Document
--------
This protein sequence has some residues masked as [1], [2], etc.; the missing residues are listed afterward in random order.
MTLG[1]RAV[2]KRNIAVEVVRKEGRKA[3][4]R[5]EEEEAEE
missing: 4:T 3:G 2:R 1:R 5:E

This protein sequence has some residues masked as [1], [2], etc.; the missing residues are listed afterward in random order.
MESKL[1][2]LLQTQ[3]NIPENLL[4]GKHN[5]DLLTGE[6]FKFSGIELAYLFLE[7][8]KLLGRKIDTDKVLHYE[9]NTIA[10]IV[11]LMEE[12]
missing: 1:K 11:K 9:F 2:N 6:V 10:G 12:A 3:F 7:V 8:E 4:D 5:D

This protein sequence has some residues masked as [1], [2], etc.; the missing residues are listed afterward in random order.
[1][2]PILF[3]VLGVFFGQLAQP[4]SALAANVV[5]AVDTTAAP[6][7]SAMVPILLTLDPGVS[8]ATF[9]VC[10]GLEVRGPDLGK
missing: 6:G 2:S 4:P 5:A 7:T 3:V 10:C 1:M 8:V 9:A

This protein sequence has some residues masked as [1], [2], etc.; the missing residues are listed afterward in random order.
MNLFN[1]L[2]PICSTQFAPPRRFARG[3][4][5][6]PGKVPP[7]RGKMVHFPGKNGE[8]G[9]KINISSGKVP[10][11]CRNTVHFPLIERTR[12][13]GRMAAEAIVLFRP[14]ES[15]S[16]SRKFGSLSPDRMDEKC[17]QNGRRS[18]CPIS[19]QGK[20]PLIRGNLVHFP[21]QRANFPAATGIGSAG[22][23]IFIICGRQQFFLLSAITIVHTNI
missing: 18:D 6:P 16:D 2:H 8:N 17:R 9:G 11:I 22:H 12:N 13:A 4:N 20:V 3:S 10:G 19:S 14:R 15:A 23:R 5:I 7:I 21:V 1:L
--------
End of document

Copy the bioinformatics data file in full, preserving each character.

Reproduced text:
This protein sequence has some residues masked as [1], [2], etc.; the missing residues are listed afterward in random order.
MTLG[1]RAV[2]KRNIAVEVVRKEGRKA[3][4]R[5]EEEEAEE
missing: 4:T 3:G 2:R 1:R 5:E

This protein sequence has some residues masked as [1], [2], etc.; the missing residues are listed afterward in random order.
MESKL[1][2]LLQTQ[3]NIPENLL[4]GKHN[5]DLLTGE[6]FKFSGIELAYLFLE[7][8]KLLGRKIDTDKVLHYE[9]NTIA[10]IV[11]LMEE[12]
missing: 1:K 11:K 9:F 2:N 6:V 10:G 12:A 3:F 7:V 8:E 4:D 5:D

This protein sequence has some residues masked as [1], [2], etc.; the missing residues are listed afterward in random order.
[1][2]PILF[3]VLGVFFGQLAQP[4]SALAANVV[5]AVDTTAAP[6][7]SAMVPILLTLDPGVS[8]ATF[9]VC[10]GLEVRGPDLGK
missing: 6:G 2:S 4:P 5:A 7:T 3:V 10:C 1:M 8:V 9:A

This protein sequence has some residues masked as [1], [2], etc.; the missing residues are listed afterward in random order.
MNLFN[1]L[2]PICSTQFAPPRRFARG[3][4][5][6]PGKVPP[7]RGKMVHFPGKNGE[8]G[9]KINISSGKVP[10][11]CRNTVHFPLIERTR[12][13]GRMAAEAIVLFRP[14]ES[15]S[16]SRKFGSLSPDRMDEKC[17]QNGRRS[18]CPIS[19]QGK[20]PLIRGNLVHFP[21]QRANFPAATGIGSAG[22][23]IFIICGRQQFFLLSAITIVHTNI
missing: 18:D 6:P 16:D 2:H 8:N 17:R 9:G 11:I 22:H 12:N 13:A 4:N 20:V 3:S 10:G 19:S 14:R 15:A 23:R 5:I 7:I 21:V 1:L